Photo credit: "On the shores of the Caspian: Bikinis and shorts are the latest in a series of things the Turkmen leader apparently doesn't approve of."

9" snow on the ground at MSP.

43 F. high yesterday in the Twin Cities.

59 F. average high on April 17.

59 F. high on April 17, 2017.

April 18, 2004: A strong cold front whips up winds of up to 55 miles an hour over southern Minnesota. The wind causes black clouds of soil to lift into the air, creating soil erosion and reduced visibility. Some old-timers remarked that it reminded them of the dust storms from the 1930's Dust Bowl era.

April 18, 2002: Baseball-sized hail falls in Eagan, creating small craters in the soft ground and broken windows in apartments.

April 18, 1977: A tornado touches down at the mouth of the Minnesota River.

WEDNESDAY: 1-2" slush. More south of MSP. Winds: N 8-13. High: 35

WEDNESDAY NIGHT: Flurries taper. Low: 27

THURSDAY: Partly sunny, limping into spring. Winds: NW 5-10. High: 44

FRIDAY: Blue sky - melting snow. Winds: NW 5-10. Wake-up: 30. High: 48

SATURDAY: Intervals of sun, feels like April. Winds: SE 5-10. Wake-up: 34. High: 53

SUNDAY: Plenty of sun, mercifully quiet. Winds: S 5-10. Wake-up: 39. High: 56

MONDAY: Mild sun, risk of hitting 60F? Winds: SW 10-15. Wake-up: 42. High: near 60

TUESDAY: Chance of rain showers. Winds: SW 10-15. Wake-up: 45. High: 55

Photo credit above: Jim Sochko, who captured this amazing image Saturday near Tettegouche State Park.

Climate Stories....

Warming Climate to Nearly Double Demand for Cooling Appliances. Which increases the need for more energy, much of which will depend on the burning of fossil fuels. Which amplifies warming. The Guardian explains: "A burgeoning middle class and a warming world will result in energy demand for cooling overtaking that for heating by the middle of the century, researchers have predicted. Energy use for air conditioning, refrigeration and other cooling appliances will jump 90% on 2017 levels, experts estimated, posing a challenge for energy grids and efforts to curb climate change. The University of Birmingham said the rise would come even with conservative estimates of how much demand for cooling was likely to increase in China, India and hotter countries. “Cooling just really isn’t part of the big debate. And yet we lose 200m tonnes of food each year because of a lack of cooling. That has massive repercussions,” said Toby Peters, professor in cold economy at the university..."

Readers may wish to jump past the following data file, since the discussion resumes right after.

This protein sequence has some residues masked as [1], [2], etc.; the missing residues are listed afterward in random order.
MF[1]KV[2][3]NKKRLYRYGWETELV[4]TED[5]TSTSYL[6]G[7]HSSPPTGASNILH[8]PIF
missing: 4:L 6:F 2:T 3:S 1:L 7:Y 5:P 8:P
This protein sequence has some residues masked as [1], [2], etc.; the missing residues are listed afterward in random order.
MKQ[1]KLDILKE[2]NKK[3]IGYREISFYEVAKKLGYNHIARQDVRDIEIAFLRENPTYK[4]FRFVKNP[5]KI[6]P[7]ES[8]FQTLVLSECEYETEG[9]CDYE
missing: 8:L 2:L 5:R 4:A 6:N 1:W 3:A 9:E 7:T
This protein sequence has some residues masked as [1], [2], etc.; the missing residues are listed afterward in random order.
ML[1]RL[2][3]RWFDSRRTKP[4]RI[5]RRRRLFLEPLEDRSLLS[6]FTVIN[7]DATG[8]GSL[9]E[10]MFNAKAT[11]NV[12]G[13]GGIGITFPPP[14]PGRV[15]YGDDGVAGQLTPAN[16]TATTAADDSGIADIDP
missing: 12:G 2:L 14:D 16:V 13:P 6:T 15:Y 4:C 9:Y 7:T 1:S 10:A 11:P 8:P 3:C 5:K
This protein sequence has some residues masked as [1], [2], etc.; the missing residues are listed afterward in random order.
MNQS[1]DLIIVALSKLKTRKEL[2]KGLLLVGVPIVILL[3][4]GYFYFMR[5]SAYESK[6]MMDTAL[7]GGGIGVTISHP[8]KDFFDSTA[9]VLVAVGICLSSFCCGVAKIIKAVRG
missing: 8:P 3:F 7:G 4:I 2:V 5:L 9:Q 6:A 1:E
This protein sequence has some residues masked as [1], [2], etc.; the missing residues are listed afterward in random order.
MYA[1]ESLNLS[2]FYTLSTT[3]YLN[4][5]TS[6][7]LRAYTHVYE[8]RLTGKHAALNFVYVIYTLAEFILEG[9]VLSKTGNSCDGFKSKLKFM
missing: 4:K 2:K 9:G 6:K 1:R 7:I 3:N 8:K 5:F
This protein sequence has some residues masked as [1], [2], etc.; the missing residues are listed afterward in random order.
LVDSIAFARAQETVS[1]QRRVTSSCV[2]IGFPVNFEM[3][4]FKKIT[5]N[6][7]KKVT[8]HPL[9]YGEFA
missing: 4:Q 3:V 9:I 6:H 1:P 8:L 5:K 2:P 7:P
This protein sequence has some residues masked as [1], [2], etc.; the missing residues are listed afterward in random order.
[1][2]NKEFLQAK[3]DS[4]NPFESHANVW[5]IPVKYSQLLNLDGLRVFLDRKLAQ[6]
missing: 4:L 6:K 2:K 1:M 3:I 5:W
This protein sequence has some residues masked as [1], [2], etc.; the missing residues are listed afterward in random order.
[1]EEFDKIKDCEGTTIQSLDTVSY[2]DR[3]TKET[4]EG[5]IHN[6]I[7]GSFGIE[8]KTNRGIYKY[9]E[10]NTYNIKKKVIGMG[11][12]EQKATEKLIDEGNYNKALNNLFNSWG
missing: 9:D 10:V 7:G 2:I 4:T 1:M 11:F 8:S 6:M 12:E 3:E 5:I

Photo credit: " The biggest energy demand for cooling comes from air conditioning to keep people comfortable, but it is also essential for stopping food from going to waste and protecting medicines." Photograph: Kin Cheung/AP

How the Science of Persuasion Could Change the Politics of Climate Change. Conservatives making the (economic) case to other conservatives? Imagine that. Here's a clip from MIT Technology Review: "...Now he’s president of the Niskanen Center, a libertarian-leaning Washington, DC, think tank he founded in 2014. He and his colleagues there are trying to build support for the passage of an aggressive federal carbon tax, through discussions with Washington insiders, with a particular focus on Republican legislators and their staff. A small but growing contingent of fiscal conservatives and corporate interests are arguing for similar policies in the United States. They include party elders like former secretary of state George Shultz, energy giants like Exxon Mobil, and nearly two dozen college Republican groups. Taylor and others believe it’s conversations like these—with political elites, and focused on policies they can justify in conservative terms—that could eventually lead to real action on climate change..."

Image credit: Nico Ortega.

New York City's Real Estate Industry Must Lead Way on Climate - And It Is. An Op-Ed at Crain's New York explains: "...Clearly, the real estate community must be at the forefront of the solution. The good news is, we already are. Building owners and managers recognize what must be done and we see it taking place. New boilers are more precise at calibrating heating levels and conserving energy; HVAC systems are cleaner and more efficient; better insulation and windows are more effective at reducing waste; innovations such as green roofs are regulating temperatures naturally. The switch by many buildings to natural gas, which burns cleaner and with less pollution than oil, has only accelerated. According to the Department of Environmental Conservation, natural-gas use in city buildings increased 25% from 2005 to 2015..."

Image credit: Lucas Jackson.